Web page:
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NE40E-M2 V800R010C10SPC500 Configuration Guide - WAN Access 01

This is NE40E-M2 V800R010C10SPC500 Configuration Guide - WAN Access
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Overview of CPOS Interfaces

Overview of CPOS Interfaces

This section describes packet over SONET/SDH (POS) and channelized POS (CPOS) interfaces in terms of the basic concepts of synchronous optical network (SONET) and synchronous digital hierarchy (SDH), channelization and non-channelization, and SDH frame structure.

Introduction to SONET and SDH

SONET is a synchronous digital transmission standard defined by the American National Standards Institute (ANSI) and mainly used in North America and Japan. Clocks at each network level are synchronized with a very precise master clock.

SONET defines the line rate hierarchical structure of synchronous transmission for the optical transmission system. The basic SONET transmission rate is 51.84 Mbit/s :
  • An electrical signal with the transmission rate is called Level 1 Synchronous Transport Signal (STS-1).
  • An optical signal with the transmission rate is called Level 1 Optical Carrier (OC-1).

SONET, which uses synchronous signals, can easily multiplex signals.

SONET-based SDH is an international standard defined by the International Telecommunication Union Telecommunication Standardization Sector (ITU-T) and mainly used in Europe. The corresponding SDH standard is based on the proposals from G.707 to G.709 passed in 1988 and the proposals added in 1992.

SDH is similar to SONET to a great extent. The basic transmission rate of SDH is 155.52 Mbit/s, which is called Level 1 Synchronous Transfer Module (STM-1). This rate equals the OC-3 rate in SONET.

SDH, which uses synchronous multiplexing and flexible mapping, can multiplex or demultiplex low-speed tributary signals from SDH signals without using many multiplexing or demultiplexing devices. SDH reduces signal consumption and equipment investment.

Table 5-1 lists the common SONET and SDH transmission rates. For convenience, the approximations of these transmission rates are placed in the parentheses.
Table 5-1 Common SONET and SDH transmission rates



Transmission Rate (Mbit/s)

Electrical Signal

Optical Signal

Optical Signal








155.520 (155)








622.080 (622)
















2488.320 (2.5 Gbit/s)








9953.280 (10 Gbit/s)

Channelization and Unchannelization

When SDH signals are formed by multiplexing low-speed tributary signals, these tributary signals are called channels.

Channelization means that multiple independent channels of data are transmitted over an optical fiber by using low-speed tributary STM-N signals. During the transmission, each channel has its own bandwidth and start and end points and follows its own monitoring policy.

Unchannelization means that all data is transmitted through a single channel over an optical fiber by using all STM-N signals. During the transmission, all the data has the same ID and start and end points and follows the same monitoring policy.

Channelization can utilize bandwidth more efficiently by transmitting multiple channels of low-speed signals. Unchannelization is used to transmit a single channel of high-speed signals.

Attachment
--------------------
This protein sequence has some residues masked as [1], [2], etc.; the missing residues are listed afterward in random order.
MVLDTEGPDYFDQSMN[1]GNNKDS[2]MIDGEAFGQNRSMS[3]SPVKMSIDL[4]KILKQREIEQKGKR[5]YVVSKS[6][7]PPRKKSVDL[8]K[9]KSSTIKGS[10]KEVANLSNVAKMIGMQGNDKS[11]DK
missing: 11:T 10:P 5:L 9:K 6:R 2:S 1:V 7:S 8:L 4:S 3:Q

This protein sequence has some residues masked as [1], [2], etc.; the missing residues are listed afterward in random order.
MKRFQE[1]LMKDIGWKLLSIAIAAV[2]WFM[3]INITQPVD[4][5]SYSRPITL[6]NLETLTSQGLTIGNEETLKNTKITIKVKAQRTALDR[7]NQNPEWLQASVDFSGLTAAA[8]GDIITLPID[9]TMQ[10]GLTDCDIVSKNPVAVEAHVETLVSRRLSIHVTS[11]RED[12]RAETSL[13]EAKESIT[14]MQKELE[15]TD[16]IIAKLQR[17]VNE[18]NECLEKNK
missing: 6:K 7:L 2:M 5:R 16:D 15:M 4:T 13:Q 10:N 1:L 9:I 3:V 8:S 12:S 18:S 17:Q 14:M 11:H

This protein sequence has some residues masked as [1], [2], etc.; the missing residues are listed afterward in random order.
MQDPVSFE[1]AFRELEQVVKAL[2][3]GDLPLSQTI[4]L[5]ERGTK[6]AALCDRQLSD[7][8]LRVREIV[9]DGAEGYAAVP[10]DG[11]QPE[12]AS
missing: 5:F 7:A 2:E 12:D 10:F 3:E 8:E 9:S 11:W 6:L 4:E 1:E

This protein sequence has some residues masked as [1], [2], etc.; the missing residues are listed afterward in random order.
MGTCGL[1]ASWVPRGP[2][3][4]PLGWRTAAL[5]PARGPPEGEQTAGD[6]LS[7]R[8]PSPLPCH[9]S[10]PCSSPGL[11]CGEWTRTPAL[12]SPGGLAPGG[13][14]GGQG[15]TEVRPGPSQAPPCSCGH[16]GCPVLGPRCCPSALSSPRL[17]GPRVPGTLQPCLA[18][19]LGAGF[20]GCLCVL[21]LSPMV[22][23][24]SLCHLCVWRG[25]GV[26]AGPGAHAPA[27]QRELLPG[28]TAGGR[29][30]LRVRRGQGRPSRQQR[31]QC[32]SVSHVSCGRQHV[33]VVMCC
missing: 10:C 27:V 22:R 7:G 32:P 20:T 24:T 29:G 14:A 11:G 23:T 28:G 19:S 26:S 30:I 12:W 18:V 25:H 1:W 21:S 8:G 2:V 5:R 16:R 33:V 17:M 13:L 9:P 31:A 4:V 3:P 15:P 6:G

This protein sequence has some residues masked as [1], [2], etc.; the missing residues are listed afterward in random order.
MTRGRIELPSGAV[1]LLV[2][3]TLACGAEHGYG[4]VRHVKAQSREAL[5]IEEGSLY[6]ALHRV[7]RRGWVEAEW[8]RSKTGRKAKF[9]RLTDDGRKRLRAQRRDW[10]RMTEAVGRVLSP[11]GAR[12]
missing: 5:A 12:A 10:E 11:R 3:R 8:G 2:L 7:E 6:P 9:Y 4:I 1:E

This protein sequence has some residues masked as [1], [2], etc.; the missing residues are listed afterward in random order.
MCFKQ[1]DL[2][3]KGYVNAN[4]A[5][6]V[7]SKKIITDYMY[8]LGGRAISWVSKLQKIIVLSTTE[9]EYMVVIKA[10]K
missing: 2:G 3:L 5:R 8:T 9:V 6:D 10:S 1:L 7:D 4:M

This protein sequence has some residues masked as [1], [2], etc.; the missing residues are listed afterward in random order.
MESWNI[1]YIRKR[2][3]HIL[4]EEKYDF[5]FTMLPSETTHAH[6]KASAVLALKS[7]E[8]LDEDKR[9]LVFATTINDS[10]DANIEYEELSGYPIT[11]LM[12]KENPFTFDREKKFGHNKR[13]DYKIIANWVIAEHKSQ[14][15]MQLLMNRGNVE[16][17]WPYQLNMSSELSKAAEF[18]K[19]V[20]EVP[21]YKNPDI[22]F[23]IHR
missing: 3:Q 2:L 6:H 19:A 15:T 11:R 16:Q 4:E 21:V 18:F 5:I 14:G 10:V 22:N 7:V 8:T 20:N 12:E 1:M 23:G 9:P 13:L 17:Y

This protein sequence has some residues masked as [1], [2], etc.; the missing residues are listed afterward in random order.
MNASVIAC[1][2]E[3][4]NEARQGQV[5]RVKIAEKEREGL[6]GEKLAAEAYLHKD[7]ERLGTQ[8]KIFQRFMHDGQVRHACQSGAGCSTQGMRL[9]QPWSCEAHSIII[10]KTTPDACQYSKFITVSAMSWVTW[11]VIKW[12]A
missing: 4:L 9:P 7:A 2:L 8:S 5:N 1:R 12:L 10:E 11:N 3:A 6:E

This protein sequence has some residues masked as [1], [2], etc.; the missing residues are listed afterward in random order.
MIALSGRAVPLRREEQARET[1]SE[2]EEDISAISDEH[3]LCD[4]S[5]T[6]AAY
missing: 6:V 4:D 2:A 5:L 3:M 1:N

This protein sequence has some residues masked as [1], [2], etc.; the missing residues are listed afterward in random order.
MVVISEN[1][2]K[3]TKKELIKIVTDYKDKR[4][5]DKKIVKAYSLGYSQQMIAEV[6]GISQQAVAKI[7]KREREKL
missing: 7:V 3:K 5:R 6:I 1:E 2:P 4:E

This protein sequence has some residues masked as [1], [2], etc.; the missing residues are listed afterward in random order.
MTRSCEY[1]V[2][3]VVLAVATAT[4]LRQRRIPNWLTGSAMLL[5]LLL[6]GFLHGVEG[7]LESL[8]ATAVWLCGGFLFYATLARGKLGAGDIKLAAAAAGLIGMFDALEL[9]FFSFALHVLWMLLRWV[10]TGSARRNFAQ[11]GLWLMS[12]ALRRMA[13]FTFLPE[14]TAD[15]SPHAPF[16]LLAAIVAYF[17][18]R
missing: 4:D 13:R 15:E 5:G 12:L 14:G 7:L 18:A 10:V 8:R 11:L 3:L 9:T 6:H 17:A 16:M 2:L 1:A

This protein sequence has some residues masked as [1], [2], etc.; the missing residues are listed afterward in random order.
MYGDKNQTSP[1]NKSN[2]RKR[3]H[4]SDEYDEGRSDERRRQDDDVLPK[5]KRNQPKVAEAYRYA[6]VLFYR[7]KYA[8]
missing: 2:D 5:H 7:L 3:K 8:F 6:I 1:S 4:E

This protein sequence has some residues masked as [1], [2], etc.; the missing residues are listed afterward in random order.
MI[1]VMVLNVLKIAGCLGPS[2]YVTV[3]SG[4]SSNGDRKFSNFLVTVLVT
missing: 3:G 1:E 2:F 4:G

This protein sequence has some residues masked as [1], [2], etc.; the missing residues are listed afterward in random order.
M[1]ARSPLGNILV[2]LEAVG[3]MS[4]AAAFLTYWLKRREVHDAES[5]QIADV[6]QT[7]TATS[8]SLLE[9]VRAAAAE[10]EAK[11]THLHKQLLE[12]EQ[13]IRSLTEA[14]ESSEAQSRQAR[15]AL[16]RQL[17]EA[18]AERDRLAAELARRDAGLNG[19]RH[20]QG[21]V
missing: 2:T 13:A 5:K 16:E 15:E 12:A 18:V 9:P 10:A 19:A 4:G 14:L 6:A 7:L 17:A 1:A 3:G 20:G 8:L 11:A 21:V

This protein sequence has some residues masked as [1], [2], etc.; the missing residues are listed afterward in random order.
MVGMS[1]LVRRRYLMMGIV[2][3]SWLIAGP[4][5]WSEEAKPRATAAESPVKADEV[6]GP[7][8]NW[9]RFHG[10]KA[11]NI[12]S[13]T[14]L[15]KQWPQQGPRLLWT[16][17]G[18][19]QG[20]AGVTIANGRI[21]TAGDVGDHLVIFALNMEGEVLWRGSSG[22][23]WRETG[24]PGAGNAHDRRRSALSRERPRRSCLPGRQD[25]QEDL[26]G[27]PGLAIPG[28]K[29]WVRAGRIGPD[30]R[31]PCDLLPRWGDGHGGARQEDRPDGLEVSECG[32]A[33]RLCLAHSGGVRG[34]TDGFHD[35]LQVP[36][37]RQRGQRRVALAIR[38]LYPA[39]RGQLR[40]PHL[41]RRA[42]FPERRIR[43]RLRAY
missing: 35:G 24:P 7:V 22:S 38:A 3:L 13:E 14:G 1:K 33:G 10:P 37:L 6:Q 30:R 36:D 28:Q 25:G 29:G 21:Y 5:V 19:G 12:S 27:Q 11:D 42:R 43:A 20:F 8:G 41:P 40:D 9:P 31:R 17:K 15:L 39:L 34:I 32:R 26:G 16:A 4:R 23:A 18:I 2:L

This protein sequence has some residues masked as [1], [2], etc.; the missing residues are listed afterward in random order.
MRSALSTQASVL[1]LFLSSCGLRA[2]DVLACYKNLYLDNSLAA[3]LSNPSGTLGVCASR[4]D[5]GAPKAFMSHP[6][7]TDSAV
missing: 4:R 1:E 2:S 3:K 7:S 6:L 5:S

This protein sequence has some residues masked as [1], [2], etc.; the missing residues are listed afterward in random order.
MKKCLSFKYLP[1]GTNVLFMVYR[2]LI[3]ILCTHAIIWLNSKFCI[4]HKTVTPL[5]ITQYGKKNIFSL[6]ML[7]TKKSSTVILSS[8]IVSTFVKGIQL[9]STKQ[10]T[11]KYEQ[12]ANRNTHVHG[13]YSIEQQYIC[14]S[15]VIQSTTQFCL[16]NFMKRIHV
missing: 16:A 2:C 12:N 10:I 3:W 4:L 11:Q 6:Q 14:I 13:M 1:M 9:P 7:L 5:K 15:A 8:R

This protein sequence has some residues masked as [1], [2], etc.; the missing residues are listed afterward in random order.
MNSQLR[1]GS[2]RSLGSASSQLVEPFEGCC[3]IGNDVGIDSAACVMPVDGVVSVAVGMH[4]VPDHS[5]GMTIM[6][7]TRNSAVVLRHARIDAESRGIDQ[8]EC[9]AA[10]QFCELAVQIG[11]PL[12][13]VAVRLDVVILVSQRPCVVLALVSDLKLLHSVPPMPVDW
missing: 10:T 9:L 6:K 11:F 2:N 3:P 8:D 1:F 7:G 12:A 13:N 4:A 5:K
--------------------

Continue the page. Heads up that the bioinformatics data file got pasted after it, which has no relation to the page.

Introduction to Channelized Serial Interfaces

The serial interface formed by a CPOS interface is called a channelized serial interface, which has the same logical features as a synchronous serial interface.

An E1 channel of a CPOS interface can work in either clear channel mode (unframed mode) or channelized mode:

  • In clear channel mode, an E1 channel without timeslot division forms a 2.048 Mbit/s serial interface.

    The naming convention for a serial interface is "serial interface-number/e1-number:0," where interface-number specifies the name of the CPOS interface, and e1-number specifies the number of the E1 channel.

  • In channelized mode, 31 timeslots across an E1 channel, excluding timeslot 0, can be randomly bundled into serial interfaces.

    The naming convention for a channelized serial interface is "serial interface-number/e1-number:set-number," where interface-number specifies the name of the CPOS interface, e1-number specifies the number of an E1 channel, and set-number specifies the number of the interface formed by bundling the timeslots of the E1 channel.

The NE40E supports only STM-1 Channelized POS.

Pos andCPOS

POS applies to metropolitan area networks (MANs) and wide area networks (WANs) and supports packet data, such as IP packets.

CPOS interfaces make full use of the SDH system and have the following functions:
  • Perform refined division of bandwidth.

  • Reduce the number of low-speed physical ports required on a Router.

  • Enhance the aggregation capability of the low-speed interfaces of a Router.

  • Improve the dedicated line access capability of a Router.

SDH Frame Structure

This section describes the frame structure of an SDH signal, that is, the structure of an STM-N frame.

To add or drop low-speed tributary signals to or from high-speed signals, try to distribute tributary signals in the frame evenly and regularly. The ITU-T regulates that STM-N frames are rectangular and expressed in bytes, as shown in Figure 5-1.

Figure 5-1 STM-N frame structure

STM-N is a frame with the dimension of 9 rows x 270 x N columns. Here, N is the same as that in STM-N, indicating how many STM-1 signals are multiplexed to this STM-N signal.

An STM-N frame consists of the following parts:
  • Section overhead (SOH): includes regenerator section overhead (RSOH) and multiplex section overhead (MSOH).
  • Administration unit pointer (AU-PTR): is the pointer that specifies the first byte of the payload. The receiver can correctly extract the payload based on the location of the pointer.
  • Payload

Related Concepts